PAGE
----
Phone: 603-778-0885
Fax: 603-778-9183

On July 31,2017, Cliff retired from the RPC after more than 30 years with the Commission. Thank you for all you have done, Cliff!

Below are Cliff's kind words from his reirement celebration about planning, the region and the RPC staff, Commissioners and community.


Thank you for all this…. But mostly thank you all for coming; I appreciate your being here. I want to especially thank by friends in Exeter for allowing the use of this special place Quite an honor.

I am humbled by all this and deeply appreciative, if a little embarrassed. Thank you Annette and Glenn, everyone on the staff and Phil everyone else who had a hand in putting all this together.

I have been looking forward to this moment for quite a long time so get comfortable because I have a few things I want to say.

I’ll start by stating the obvious – 30 years is a long time to be doing the same thing – and more that long enough, for both me and the RPC. An old acquaintance of mine who worked for several non-profit organization over his carrier pontificated to me once that no one in non-profit public service should stay in their job for more than about 5 , and furthermore that it’s a disservice to so. If that’s the case, and it may well be, then I have a lot to apologize for.

I said I have been looking forward to this moment and I certainly do, but I’ve also learned that retirement is not a moment but a process – and at times an excruciating one!

As my last day at the RPC has approached its become a lot more complicated than thoughts of sunsets on the beach, long bike rides, road trips or whatever. I’ve discovered that it is not so easy to just stop what you’ve been doing for thirty years.

I’ve been thinking more and more about the all the people I’ve gotten to know and work with, gotten to appreciate – all of you – and yes taken for granted. And there is just no denying that will be a void – so it’s a mixed bag, like most things.

I feel this way especially about the people I been closest too – my collegues at the RPC – so I want to take a minute of two to talk about them so you’ll know what I mean.

  • Annette: first among equals – truly the heart of the RPC and the glue that keeps the place together and functioning. She also happens to be a wise and wonderful human being – someone I learned a lot from- especially parent skills…
  • Glenn: provides the levity and warmth that our office is noted for and that makes it a good place to work. But much more than that he is the office mentor who a helped more new planners than I care to think about to know and do their jobs well. RPC is deep in his bones and he is incredibly loyal to the organization
  • Dave: our office warrior fiercely protective of RPCs role in th world and noted for his daily jousting with our partner agencies – one in particular.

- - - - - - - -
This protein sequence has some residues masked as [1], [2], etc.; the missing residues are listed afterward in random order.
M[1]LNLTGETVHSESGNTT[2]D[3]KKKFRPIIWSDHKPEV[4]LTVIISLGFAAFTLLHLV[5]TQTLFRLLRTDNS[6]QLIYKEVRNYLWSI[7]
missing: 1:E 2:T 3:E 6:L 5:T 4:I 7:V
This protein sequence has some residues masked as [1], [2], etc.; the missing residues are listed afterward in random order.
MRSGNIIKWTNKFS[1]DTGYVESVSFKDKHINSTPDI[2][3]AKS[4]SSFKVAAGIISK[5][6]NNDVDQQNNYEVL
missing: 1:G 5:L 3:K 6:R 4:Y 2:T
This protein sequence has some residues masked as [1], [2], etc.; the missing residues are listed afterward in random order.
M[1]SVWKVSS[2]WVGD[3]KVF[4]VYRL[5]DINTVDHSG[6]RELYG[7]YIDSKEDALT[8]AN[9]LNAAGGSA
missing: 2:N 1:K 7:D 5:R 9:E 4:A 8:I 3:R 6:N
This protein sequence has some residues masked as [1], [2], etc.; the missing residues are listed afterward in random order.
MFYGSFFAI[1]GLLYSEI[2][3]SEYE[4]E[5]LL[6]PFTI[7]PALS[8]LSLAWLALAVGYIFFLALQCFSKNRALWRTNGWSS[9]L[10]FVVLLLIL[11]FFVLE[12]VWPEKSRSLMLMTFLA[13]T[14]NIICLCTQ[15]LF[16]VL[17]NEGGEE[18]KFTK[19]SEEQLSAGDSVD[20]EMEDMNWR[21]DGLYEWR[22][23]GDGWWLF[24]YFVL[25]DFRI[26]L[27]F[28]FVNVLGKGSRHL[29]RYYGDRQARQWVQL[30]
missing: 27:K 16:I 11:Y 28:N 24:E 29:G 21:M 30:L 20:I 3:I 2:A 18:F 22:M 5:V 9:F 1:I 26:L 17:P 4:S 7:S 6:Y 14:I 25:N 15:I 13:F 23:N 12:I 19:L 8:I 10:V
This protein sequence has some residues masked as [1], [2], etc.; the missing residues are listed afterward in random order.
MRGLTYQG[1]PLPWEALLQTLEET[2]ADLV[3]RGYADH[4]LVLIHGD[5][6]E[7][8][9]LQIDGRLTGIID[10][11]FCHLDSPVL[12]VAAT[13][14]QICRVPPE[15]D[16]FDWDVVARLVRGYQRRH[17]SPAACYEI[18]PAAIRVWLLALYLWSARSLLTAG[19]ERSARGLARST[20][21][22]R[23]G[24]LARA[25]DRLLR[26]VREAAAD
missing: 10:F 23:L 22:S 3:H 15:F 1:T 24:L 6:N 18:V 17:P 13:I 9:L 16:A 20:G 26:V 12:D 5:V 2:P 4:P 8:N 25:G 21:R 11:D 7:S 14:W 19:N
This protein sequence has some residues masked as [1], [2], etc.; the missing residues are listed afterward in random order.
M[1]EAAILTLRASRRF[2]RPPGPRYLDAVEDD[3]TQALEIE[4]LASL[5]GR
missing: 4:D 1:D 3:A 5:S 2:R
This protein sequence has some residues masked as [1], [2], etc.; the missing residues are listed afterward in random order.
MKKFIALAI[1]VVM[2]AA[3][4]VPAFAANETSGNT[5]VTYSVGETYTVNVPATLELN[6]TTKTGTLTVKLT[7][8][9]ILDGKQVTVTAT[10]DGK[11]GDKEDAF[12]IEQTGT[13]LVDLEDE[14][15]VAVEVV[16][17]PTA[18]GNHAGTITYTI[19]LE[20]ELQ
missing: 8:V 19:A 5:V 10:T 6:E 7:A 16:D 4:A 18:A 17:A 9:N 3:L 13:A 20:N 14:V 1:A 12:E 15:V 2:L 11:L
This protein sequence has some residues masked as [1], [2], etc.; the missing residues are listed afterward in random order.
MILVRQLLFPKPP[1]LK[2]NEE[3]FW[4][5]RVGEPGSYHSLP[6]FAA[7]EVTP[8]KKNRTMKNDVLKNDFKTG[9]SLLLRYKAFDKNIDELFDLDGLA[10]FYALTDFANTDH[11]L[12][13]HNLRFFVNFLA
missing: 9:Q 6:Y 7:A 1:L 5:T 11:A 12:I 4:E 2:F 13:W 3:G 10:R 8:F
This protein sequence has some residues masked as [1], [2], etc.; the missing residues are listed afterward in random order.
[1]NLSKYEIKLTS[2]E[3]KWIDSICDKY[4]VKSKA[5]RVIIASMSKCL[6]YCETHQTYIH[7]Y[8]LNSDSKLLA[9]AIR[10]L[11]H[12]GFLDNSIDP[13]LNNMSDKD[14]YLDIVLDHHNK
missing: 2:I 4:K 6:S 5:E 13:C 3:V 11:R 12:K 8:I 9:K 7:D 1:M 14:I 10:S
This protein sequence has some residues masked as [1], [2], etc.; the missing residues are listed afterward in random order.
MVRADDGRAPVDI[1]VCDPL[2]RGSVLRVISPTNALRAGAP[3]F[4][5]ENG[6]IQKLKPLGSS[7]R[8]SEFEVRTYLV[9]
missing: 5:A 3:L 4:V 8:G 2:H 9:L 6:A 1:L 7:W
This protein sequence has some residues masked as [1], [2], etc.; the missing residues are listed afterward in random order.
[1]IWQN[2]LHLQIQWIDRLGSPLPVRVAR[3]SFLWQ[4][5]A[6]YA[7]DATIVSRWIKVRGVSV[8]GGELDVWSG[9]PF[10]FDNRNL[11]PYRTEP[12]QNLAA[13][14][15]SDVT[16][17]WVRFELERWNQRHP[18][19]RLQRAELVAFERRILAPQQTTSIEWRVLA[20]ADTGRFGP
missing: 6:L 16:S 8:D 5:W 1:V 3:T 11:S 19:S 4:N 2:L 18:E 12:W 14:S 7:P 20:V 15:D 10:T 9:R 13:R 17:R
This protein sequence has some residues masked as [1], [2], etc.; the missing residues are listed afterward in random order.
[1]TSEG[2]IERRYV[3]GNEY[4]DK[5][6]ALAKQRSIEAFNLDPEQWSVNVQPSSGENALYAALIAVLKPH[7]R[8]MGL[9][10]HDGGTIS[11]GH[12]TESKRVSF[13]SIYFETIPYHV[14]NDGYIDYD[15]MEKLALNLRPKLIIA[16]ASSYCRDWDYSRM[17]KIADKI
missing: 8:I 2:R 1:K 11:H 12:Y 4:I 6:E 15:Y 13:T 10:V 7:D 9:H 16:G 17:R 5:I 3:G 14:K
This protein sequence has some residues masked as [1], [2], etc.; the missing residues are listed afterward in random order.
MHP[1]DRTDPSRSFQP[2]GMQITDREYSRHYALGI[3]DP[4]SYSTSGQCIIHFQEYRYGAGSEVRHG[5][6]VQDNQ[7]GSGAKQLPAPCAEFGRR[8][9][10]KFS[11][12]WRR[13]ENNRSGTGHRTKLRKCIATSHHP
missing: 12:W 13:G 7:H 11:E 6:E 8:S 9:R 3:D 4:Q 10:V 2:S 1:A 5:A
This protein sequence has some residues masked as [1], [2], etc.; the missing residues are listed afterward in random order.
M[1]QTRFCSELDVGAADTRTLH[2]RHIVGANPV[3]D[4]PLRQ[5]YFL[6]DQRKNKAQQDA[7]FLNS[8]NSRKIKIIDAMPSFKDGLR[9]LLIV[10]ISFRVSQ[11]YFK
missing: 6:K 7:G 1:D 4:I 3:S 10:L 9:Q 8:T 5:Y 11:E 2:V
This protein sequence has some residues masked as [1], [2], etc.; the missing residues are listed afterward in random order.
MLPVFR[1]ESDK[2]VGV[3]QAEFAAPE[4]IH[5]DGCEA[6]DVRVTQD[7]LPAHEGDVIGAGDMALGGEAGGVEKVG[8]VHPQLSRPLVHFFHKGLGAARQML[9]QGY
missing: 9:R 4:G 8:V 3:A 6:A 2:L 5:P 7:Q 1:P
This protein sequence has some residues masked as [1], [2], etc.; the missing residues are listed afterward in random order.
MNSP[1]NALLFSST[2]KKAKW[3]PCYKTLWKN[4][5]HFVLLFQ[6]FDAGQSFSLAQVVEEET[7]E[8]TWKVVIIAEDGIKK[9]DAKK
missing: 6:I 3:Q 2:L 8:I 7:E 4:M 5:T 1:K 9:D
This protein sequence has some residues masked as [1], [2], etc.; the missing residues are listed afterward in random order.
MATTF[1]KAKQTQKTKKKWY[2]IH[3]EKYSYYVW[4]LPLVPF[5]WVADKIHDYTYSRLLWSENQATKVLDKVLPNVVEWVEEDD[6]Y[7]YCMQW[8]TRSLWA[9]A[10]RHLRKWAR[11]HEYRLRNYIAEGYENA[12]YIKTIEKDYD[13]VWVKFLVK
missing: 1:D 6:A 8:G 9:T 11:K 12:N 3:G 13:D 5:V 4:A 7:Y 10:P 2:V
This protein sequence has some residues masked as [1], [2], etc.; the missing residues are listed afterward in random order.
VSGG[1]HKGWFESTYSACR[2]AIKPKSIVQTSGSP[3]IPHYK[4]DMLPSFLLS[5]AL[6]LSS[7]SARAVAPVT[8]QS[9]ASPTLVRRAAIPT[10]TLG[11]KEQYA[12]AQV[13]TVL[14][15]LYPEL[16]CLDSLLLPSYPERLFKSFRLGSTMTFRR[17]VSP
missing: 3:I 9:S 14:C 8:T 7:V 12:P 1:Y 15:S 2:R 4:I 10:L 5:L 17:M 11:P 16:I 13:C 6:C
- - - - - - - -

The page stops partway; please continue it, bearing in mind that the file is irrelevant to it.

• Scott: Scott is our office renaissance man with an amazing breath of interests, skill and compassion which he brings to the sometimes cold world of transportation planning – he’s also incredibly competent and smart and thoughtful.
  • Roxanne: is the office mind reader, who at least for me know wht I’m going to need or do before I do;
  • Julie: as Glenn dubbed her years ago, Julie is the energizer bunny. In this age of superheroes, maybe wonder woman planner would be equally apt. She has boundless initiative, and amazing breath and knowledge in planning and has lead the RPC into some of the most important work we’ve ever done.
  • Jenn: One of the most “can-do” / “get it done” people I’ve ever known. She sees a need and just gets it done. And I’ve come to learn that she can do just about anything
  • Rob: Rob, affectionately known as Bubba, which belies an incredible depth on knowledge. He has an illness: he is compulsively helpful, and would give you the shirt off his back, while fixing your computer and producing some dazzling map.
  • Christian: Christian has been with us just six months but long enough to confirm my suspicions about him: really good at his job and a terrific and thoughtful human being. I really regret that I will not have the chance to work with him -- and I hope he can forgive the facet that I announce that I was retiring on his second day on the job.
  • Theresa: who has never quite escaped from being an RPC staff person in my mind. Theresa has all all of these traits rolled into one person. She is old soul with a young heart, who brightens the office whenever she is present, someone who you just want to be around.

So now you have some insight into what I’m giving up. What I will miss is the chance to work tis this crew on a daily basis. They are family.

This is not to suggest I’m having second thoughts….Here are some things I won’t miss:

  • night meetings,
  • making presentations,
  • timesheets,
  • trying to figure out whether to close the office with winter weather
  • trying to justify the existence of the RPC to another skeptical local official who doens quite get the concpt and only wants to know what we’ve done for them lately